Prevention of the disease

(about puerperal Fever/ Alexander Gordon/Aberdeen/1795)



Considering the many difficulties, and the opposition which I met with in curing the Puerperal Fever, it will be readily believed, that I should be extremely solicitous to discover a preventive for the disease.  And, though I was very diligent in this search, yet my endeavours were for a long time unsuccessful.  For those means, which have been recom­mended by authors, were found altogether inadequate to the ­purpose.  And, for this reason, I hope I shall be pardoned for considering them as the suggestions of theory, which will not stand the test of experience; my experience authorizing me to say, that those who trust to them will be greatly disappointed.

Those who propose to prevent the Puerperal Fever must have two intentions in view.  The one is, to prevent the infection from being communicated; and the other is, after the infection has been communicated, to prevent its action.

My endeavours were entirely directed to this last purpose for the Puerperal Fever had prevailed for some time before I discovered that it was infectious; and after this discovery was made, I saw the danger of disclosing the fatal secret.

With respect to the most effectual means of preventing the infection from being communicated, I must speak, with great uncertainty, because in this matter I have not experience for my guide. When treating of the cause, the nature, and cure of the disease, I spoke with the most confidence, because I had experience and facts for my guide; but here those sure guides are wanting, and therefore I speak with diffidence.

Whether the infection of the Puerperal Fever is capable of being destroyed by the same means as that of other fevers, I cannot affirm with certainty, but think it very probable, and that they ought to be tried.

That fresh air and cleanliness are insufficient for the destruction of contagion, and that there is no certain antidote but fire and smoke lit been demonstrated by the ingenious Dr. Lind.  This excellent author has proved, that fire and smoke are the most powerful agents for annihilating infection ; and, as he thinks, even the plague itself.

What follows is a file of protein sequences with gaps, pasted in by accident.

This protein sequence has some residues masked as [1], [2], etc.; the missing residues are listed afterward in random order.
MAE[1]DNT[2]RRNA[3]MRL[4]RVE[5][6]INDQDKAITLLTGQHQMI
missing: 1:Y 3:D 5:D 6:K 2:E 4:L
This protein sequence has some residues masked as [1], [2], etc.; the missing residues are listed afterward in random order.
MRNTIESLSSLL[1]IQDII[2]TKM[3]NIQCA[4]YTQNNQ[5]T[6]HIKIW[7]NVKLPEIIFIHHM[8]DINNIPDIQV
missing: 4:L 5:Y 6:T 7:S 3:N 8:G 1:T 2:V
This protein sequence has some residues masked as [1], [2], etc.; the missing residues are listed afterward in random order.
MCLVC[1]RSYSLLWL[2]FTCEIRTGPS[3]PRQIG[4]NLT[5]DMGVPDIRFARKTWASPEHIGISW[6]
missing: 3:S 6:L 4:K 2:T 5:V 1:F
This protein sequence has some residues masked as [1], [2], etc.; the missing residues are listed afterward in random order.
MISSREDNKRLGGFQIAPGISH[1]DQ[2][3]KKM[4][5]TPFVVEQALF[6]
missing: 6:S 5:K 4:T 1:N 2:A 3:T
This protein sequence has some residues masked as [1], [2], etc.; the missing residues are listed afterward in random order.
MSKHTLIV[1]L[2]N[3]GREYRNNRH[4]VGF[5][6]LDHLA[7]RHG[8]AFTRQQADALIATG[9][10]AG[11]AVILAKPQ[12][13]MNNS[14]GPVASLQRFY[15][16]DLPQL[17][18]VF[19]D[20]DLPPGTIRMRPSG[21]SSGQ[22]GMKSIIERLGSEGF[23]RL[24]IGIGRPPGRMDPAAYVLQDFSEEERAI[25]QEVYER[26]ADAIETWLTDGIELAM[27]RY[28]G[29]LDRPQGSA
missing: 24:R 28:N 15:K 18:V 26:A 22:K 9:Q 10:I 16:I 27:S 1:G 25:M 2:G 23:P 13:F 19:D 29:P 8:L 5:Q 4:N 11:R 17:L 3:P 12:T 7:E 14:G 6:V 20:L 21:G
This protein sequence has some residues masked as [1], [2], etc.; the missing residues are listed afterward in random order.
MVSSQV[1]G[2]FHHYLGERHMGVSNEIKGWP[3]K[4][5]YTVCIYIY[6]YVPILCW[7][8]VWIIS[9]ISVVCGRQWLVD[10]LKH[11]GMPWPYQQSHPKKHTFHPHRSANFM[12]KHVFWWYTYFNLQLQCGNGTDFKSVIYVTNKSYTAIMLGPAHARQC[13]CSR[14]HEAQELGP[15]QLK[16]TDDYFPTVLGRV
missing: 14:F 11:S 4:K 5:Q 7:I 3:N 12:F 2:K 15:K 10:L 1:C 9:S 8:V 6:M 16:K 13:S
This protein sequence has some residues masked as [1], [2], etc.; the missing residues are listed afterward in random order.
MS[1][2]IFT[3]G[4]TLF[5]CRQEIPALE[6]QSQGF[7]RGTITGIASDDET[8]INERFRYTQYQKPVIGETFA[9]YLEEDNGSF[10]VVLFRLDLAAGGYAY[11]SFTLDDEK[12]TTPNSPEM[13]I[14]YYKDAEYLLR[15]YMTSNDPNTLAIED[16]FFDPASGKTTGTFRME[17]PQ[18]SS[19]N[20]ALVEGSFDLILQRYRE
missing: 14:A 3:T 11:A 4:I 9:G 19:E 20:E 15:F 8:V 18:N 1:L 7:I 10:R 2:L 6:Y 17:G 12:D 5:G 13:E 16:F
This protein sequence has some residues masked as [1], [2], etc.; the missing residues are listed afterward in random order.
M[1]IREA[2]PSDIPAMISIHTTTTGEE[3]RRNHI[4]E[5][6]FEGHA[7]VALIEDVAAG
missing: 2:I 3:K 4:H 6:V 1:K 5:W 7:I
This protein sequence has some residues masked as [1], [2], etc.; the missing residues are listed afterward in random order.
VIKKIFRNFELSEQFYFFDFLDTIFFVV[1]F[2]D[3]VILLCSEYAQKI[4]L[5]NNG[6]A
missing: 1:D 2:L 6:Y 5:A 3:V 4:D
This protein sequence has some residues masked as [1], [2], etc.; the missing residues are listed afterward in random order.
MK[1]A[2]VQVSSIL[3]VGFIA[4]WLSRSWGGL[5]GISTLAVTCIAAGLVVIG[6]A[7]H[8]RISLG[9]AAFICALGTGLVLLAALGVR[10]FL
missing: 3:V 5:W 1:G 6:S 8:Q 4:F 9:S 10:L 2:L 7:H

The methods which he recommends for the purification of infected chambers, and for the fumigation of infected apparel, may be seen by perusing his ingenious papers on fevers and infection, to which I refer the reader.

The same means ought to be practised for preventing the infection of the Puerperal Fever.  The patient's apparel and bed-clothes ought either to be burnt or thoroughly purified; and the nurses and physicians, who have attended patients affected with the Puerperal Fever, ought carefully to wash themselves, and to get their apparel properly fumigated before it be put on again.

So much with respect to the method of preventing the infection of the Puerperal Fever from being communicated. I shall next consider the means of preventing the action of that infection, after it has been communicated; and on this head I speak with proper confidence, because I speak from experience, the surest test-of medical truth.  And, is I have already mentioned, I found myself disappointed when I trusted to those means which have been recommended by some authors of considerable respectability.  For, neither antiseptic nor tonic medicines, nor such as obviate sensibility, or irritability, were found effectual. Consequently, bark, wine, opium, &c. will disappoint those who put their confidence in them.

I found, likewise, that neither the greatest care, the best of management, nor the strictest attention

to regimen, were sufficient to prevent it.

After many unsuccessful trials, I began to think that those means which cured the Puerperal. Fever would a fortiori prevent it. Bleeding, therefore, occurred to me as the most probable means of preventing the Puerperal Fever; but I was unwilling to have recourse to it as a preventive, because, if it failed, I was, by that means, deprived of the only certain remedy for the cure. . And such was the prejudice against bleeding, that if I had used it as a preventive, and it had failed, I should not have been permitted to repeat the operation afterwards, at the attack of the disease, when it was indis­pensably necessary.

I was therefore compelled to rest contented with purging; and the purging bolus, which was so effectual in the cure, was equally efficacious as a preventive.  This bolus was given the day after delivery, in the morning, and it either prevented the disease altogether, or answered this good purpose, that the cure was anticipated before the attack of the disease.

In short, all who got the medicine, either escaped the disease, or were easily cured if they did not.  Indeed, all who got it escaped, except James Davidson's wife, No.52., who got the bolus the day after delivery, which purged her briskly; but she was, notwithstanding, seized with the fever on the third day about five o'clock in the afternoon. Being in the country, I did not see her till eight, when her pulse was 140, attended with the usual symptoms of pain in the abdomen, &c.  The bolus was repeated, and twenty-four ounces of blood taken away, by which the disease was at once cured.